The I-751 form issued by U.S. Citizenship and Immigration Services (USCIS) is called the "Petition to Remove Conditions of Residence." If you are currently a U.S. conditional resident based on either your or your parent's marriage to a U.S. citizen, your status as a conditional resident lasts only two years. Near the end of these two years, you must use Form I-751 to ask USCIS to remove the conditions and make you a permanent resident (with a regular green card). If you fail to do so, you could be placed into removal proceedings in immigration court, and ultimately deported.
Filling out Form I-751 isn't too difficult by itself. But it's essential to attach adequate documents to support your Form I-751, as described in this article. Some of these documents are fairly standard, but in other cases, you'll need to pick and choose which types of documents will best support your claim for permanent residence in the United States, as also described below.
Documents You'll Need to Send USCIS With Form I-751
Along with the I-751 Form, you'll need to submit the following documents to USCIS:
- A copy, front and back, of your Alien Registration Card (otherwise known as a green card).
- Proof of a good faith marriage (described below).
- If you're requesting a waiver of the joint filing requirement, documents supporting your request and proving your claimed need for it (described below).
- If you have undergone a legal name change, the court order indicating the change.
- If you have a criminal or drug history, documents explaining what happened. Get a lawyer's help with this, as such acts can easily lead to your being denied a green card and deported.
If any of your documents are in a foreign language, you must submit a word-for-word, full English translation along with them.
Proving Good Faith Marriage to USCIS
Showing USCIS that your (or your parent's) marriage is the real thing, and not just a sham to get a green card, is an important part of the application. USCIS is on the lookout for fraudulent marriages. That's the whole reason the conditional residence system was created in the first place.
USCIS recommends putting together a selection of the below documents, covering the two years since you were granted conditional residence:
- If you are the foreign-born spouse, and you have children, copies of their birth certificates (these are an especially strong form of evidence).
- Documents showing the married couple's joint ownership of assets or properties, such as insurance policies, tax returns, checking, savings, and investment accounts, and tax returns.
- Documents showing the married couple's joint debts and liabilities, such as credit card, car loan, and utility bills.
- Apartment leases or home mortgages from places rented or owned as a couple.
- Affidavits from two people who know both the foreign-born and U.S. spouse personally and can affirm that the marriage is bona fide, or the real thing. This needs to be detailed, containing information on who the person is, the person's address, how they know the couple, and how exactly they're able to speak to the marriage being a true one.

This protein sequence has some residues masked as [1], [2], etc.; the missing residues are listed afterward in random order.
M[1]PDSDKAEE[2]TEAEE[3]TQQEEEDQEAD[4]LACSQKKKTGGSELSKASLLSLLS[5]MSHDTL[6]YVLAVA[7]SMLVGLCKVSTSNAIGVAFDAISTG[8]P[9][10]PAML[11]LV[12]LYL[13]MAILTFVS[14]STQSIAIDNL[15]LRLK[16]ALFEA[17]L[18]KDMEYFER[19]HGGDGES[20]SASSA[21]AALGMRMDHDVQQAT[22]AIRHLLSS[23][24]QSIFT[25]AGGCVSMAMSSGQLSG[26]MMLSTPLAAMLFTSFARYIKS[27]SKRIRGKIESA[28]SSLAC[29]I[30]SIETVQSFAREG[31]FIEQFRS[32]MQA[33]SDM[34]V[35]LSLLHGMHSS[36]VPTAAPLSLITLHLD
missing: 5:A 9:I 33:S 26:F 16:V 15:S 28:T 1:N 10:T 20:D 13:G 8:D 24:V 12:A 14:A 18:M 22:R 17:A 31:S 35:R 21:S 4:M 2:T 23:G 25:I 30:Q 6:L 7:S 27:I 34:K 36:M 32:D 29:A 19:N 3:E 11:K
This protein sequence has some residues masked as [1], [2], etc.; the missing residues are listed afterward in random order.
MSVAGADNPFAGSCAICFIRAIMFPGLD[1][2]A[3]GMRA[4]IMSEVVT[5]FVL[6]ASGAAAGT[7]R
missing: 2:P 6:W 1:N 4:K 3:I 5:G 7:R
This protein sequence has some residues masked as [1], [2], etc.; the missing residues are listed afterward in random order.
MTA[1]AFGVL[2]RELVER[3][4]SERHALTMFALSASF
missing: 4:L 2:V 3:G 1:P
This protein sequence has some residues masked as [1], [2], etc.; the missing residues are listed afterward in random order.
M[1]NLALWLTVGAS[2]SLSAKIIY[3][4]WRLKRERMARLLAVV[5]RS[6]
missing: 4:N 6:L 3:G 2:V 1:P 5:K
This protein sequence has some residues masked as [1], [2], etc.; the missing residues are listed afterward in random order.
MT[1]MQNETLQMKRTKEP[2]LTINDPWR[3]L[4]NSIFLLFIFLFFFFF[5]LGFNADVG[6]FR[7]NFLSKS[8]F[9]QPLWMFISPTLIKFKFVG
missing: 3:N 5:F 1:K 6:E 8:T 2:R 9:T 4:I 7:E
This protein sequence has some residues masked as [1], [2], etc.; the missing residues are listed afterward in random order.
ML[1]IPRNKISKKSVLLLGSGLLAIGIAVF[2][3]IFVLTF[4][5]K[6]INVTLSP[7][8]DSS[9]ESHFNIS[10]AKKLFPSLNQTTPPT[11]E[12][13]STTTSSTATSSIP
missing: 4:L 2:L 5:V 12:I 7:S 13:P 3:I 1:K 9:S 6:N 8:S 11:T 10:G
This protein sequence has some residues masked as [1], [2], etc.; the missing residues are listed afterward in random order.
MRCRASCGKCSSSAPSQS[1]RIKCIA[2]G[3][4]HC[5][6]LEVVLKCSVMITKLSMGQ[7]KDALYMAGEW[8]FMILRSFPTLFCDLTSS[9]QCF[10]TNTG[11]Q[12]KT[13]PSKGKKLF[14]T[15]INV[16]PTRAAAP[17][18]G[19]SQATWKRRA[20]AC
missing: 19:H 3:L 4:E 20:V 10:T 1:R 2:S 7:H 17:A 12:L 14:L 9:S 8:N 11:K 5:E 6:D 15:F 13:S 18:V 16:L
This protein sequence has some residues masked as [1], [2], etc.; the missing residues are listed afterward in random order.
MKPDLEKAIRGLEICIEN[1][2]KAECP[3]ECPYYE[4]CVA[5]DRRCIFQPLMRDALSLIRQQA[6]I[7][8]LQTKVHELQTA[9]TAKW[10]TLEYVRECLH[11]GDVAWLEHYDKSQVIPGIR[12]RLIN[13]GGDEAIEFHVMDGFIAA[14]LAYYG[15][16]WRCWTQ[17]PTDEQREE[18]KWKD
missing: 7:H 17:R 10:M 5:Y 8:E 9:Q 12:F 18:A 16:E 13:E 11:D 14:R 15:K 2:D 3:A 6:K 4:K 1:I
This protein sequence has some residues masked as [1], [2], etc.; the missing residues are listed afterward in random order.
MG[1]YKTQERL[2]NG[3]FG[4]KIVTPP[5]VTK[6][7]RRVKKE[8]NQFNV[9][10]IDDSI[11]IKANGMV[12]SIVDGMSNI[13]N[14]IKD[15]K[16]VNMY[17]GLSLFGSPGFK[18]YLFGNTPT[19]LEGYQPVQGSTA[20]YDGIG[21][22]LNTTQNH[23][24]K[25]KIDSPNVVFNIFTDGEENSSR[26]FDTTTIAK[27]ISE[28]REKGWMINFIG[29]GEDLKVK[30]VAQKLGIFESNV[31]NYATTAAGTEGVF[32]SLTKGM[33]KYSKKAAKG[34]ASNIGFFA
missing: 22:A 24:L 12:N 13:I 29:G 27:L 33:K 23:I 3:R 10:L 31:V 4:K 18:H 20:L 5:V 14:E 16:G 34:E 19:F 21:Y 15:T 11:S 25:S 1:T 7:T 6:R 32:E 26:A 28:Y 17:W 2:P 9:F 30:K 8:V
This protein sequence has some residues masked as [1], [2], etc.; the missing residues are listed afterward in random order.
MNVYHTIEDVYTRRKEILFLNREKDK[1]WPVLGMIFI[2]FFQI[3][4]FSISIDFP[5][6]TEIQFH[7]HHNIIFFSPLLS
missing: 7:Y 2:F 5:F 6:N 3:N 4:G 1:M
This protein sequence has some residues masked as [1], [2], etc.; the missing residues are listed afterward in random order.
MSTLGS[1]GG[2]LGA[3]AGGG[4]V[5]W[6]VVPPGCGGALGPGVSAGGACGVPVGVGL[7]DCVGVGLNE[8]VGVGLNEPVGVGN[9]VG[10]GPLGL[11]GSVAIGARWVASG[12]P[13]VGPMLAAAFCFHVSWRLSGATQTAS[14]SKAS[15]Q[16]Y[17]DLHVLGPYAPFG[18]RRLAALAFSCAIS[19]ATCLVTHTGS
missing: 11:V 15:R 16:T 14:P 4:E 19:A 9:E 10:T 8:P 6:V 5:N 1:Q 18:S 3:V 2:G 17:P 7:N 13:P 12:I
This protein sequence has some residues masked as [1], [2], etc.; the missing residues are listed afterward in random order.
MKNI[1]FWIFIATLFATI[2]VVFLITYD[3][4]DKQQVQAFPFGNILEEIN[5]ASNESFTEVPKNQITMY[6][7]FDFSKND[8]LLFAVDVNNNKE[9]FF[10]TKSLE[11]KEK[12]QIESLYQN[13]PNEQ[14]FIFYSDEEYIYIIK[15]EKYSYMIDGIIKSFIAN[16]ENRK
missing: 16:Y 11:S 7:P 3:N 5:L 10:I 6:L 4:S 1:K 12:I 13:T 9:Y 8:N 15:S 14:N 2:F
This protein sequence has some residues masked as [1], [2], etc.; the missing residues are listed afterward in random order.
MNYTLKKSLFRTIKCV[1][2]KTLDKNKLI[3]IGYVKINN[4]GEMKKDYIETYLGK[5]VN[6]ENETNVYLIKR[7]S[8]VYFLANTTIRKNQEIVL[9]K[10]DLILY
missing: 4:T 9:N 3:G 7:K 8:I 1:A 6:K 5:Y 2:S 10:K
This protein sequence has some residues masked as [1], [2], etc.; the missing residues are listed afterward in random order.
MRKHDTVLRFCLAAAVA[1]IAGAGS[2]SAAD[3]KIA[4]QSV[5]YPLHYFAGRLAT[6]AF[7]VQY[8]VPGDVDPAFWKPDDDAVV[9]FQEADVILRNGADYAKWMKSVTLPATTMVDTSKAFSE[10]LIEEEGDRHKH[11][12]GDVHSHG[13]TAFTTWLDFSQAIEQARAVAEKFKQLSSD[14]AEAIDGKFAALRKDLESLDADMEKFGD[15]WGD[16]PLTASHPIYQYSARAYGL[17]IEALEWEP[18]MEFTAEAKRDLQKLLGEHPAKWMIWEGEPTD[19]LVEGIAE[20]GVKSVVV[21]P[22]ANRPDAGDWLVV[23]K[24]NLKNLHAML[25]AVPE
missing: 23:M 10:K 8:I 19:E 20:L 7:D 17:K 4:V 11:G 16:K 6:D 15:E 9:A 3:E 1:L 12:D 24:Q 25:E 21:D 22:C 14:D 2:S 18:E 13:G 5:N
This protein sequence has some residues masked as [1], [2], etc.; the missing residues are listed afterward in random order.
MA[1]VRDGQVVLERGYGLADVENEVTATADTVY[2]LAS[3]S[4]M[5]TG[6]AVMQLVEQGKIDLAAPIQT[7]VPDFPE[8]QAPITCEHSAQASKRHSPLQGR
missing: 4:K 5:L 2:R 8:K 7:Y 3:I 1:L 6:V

If you don't have many of these, add whatever types of documents you think will best support your case.
Requesting a Waiver of the I-751 Joint Filing Requirement
If you are unable to file Form I-751 jointly with your U.S. citizen spouse or parent due to death, divorce, abuse, or certain other circumstances, you may be eligible to seek a waiver of the joint filing requirement.
In support of your waiver request, submit the following types of additional documents to USCIS with the I-751:
- If applying for a waiver because your U.S. citizen spouse (or parent) is deceased, a copy of the death certificate.
- If applying for a waiver because you (or your parents) have divorced, a copy of the divorce certificate.
- If applying for a waiver because you are being battered or subjected to extreme cruelty by your U.S. citizen spouse or parent, proof of the abuse or cruelty, such as a police report, hospital or medical reports, school reports, social worker reports, evidence of entry into a shelter or refuge, affidavits from witnesses, and photographs of injuries.
- If applying for a waiver because your removal from the United States would result in your undergoing "extreme hardship," evidence showing the type of hardship, including why it would be any worse than another immigrant would face after having spent a length of time in the United States, and how it's particularly related to factors that arose during the last two years.
- If you are a child filing this application separately from your parent, a full explanation and documentation of the reason for doing this independently.
Additional Documents for Applicants Living Outside the U.S.
If you are currently located outside of the United States, either as a result of a government or military order, you must also submit the following documents:
- Two photographs (passport style) of yourself (the applicant) and your family dependents.
- Two completed Form FD-258 fingerprint cards for the applicant or any dependents on the same application if any are between the ages of 14 and 79.
People filing Form I-751 within the United States don't have to worry about these, because they will pay a biometrics fee along with the application, and USCIS will call them in to have the photography and fingerprinting done.
Getting Legal Help
It is a good idea to hire a qualified lawyer when preparing all the documents described above, particularly if you're applying for a waiver of the joint filing requirement. A good lawyer can help simplify the process and make sure all requirements are fulfilled so that your case is not delayed for lack of documents or ultimately denied.